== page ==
The newest Google search tool, Google Scholar, indexes the full text of scholarly literature in a wide range of research areas and includes pointers to books, articles in peer-reviewed journals, preprints, and technical reports. If you find an article citation in Google Scholar without access to the full text, use the Library's PennText Article Finder. For books, use the Franklin Catalog to determine if the Penn Library owns a copy.
About Google Scholar
- Google Scholar indexes a subset of scholarly literature in all fields. Coverage appears to be strongest in science and technology, and for scholarship that is available online.
- The content of search results varies. Much full text is available, but links often lead only to abstracts or citations. Some duplicate and fragmentary entries appear, as well as variant editions of works (e.g. search results may include a preprint and postprint of a work, as well as the version published in a journal).
- Search results include links to cited references. This makes it possible to find articles and books related to the topic you initially searched, as well as works that cite a work that you searched for. As with Google Web Search, items with more citations from other highly-ranked sources appear at the top of result rankings. For more comprehensive cross-disciplinary citation searching, try Web of Knowledge.
- Google Scholar searches both open access scholarly sites (e.g. repositories and scholarly societies) as well as commercial publishers. It does not cover all such sites and publishers, however.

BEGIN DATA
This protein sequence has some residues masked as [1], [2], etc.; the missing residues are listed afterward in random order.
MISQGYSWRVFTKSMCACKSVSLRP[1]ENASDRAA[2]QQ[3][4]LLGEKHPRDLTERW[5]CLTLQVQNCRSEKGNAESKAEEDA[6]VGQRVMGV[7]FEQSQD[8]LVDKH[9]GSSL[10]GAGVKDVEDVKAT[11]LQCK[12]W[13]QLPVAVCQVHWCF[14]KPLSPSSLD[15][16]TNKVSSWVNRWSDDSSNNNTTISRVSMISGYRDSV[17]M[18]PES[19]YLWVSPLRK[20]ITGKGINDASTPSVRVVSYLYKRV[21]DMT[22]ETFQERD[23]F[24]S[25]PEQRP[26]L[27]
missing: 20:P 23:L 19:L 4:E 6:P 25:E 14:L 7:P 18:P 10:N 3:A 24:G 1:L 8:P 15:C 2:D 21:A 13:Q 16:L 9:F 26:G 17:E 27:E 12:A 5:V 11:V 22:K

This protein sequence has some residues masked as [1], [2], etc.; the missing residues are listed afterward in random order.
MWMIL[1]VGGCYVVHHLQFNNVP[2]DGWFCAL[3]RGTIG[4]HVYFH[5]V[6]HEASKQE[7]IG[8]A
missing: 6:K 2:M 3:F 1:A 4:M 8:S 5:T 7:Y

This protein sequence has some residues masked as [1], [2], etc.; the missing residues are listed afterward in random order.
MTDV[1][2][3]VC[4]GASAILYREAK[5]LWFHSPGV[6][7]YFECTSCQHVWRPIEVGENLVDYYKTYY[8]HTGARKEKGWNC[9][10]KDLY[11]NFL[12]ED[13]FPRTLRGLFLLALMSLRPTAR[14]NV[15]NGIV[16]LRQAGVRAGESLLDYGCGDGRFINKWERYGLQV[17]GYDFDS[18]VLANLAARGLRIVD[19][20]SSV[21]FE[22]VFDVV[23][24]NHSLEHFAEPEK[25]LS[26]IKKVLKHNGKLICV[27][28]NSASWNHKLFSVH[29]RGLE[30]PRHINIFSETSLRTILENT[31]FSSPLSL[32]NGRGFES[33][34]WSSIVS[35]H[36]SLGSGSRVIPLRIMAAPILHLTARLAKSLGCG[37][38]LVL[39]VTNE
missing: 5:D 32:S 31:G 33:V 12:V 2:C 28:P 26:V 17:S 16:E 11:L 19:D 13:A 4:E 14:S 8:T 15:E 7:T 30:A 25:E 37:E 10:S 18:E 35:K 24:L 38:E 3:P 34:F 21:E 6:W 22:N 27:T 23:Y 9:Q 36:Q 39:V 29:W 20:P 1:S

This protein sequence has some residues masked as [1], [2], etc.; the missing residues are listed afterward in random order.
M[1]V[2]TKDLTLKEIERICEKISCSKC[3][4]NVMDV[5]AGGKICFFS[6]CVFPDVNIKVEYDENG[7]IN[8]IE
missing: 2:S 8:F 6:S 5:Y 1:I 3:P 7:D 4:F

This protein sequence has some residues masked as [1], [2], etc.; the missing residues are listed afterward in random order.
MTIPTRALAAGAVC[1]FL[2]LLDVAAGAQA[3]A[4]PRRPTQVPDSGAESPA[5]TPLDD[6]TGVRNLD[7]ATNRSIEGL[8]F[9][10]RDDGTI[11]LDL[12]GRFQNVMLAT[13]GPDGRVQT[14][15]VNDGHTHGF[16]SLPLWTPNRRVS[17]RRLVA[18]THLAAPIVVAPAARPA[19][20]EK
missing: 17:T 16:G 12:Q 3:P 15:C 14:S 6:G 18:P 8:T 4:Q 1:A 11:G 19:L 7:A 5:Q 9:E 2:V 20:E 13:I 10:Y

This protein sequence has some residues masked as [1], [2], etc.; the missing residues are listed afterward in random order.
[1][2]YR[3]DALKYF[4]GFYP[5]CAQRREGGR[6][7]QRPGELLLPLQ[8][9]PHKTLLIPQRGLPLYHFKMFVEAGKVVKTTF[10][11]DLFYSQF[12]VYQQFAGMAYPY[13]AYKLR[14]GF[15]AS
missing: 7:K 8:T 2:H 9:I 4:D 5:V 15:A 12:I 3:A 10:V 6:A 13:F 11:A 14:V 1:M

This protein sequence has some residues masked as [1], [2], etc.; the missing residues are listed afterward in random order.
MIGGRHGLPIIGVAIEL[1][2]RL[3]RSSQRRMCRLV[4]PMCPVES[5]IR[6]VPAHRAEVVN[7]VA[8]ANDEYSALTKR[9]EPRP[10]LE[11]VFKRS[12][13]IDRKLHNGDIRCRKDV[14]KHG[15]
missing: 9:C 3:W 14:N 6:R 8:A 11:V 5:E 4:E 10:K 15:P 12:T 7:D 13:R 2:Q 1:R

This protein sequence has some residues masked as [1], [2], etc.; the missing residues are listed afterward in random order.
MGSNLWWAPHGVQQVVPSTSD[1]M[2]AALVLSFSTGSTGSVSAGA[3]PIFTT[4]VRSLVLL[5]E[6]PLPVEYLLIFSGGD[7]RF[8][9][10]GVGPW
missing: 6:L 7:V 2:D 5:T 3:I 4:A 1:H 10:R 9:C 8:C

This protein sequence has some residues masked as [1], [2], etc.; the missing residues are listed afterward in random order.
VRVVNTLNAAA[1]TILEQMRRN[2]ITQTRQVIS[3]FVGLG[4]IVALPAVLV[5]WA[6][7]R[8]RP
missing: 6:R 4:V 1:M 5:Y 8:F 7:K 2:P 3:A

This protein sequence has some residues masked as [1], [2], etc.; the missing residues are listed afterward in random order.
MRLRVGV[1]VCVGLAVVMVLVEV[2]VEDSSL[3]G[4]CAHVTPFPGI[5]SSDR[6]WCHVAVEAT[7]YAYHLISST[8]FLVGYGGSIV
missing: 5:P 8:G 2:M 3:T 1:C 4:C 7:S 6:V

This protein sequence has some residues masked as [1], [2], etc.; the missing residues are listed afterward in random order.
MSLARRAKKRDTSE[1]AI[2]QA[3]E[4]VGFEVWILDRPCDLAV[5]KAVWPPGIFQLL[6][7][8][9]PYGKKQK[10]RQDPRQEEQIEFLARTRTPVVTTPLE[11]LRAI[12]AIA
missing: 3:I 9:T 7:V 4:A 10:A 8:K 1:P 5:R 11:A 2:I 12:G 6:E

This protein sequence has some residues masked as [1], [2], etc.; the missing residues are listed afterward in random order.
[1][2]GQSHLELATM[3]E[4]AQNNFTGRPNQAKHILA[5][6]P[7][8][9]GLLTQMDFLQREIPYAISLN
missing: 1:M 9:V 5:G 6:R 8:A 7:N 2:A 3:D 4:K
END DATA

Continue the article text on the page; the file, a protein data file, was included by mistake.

Making the most of Google Scholar and the Penn Library's research resources
- Many of the electronic resources the Penn Library provides to the campus community through paid subscriptions are searchable in Google Scholar. We also subscribe to other indexing services that may provide deeper and more tightly focused literature and citation searches in specific fields. These include Science Direct, LexisNexis Academic, Business Source Premier, OvidMEDLINE, and Onefile and CSA Multidatabase Search, both of which cover a multitude of publications across disciplines.
- When you are searching on a computer that is connected directly to the Penn network (e.g. in a dorm room or office) you can often follow Google Scholar links to the full text of resources that are part of library subscriptions.
- When connecting directly to Google Scholar from an off campus computer that is not on the Penn network, this same full text may not be accessible. Instead, Google Scholar's links may lead you to an offer to purchase an article or report from the company that is providing it. You might also be directed towards a free variant edition on another website, but that might not be the same content as the version in a scholarly publication. To more easily reach resources that are part of Penn Library subscriptions, start your Google Scholar search from the Library's web. Type google in the E-Resource Locator to reach the proxied link. This will provide the same access to resources as when you are working on a computer connected directly to the Penn network.
- If you begin your search directly from the Google Scholar search page, in order to determine if the Penn Library provides free full text for an item, you will need to search through the Library's web by using the PennText Article Finderor E-Resource Locator.
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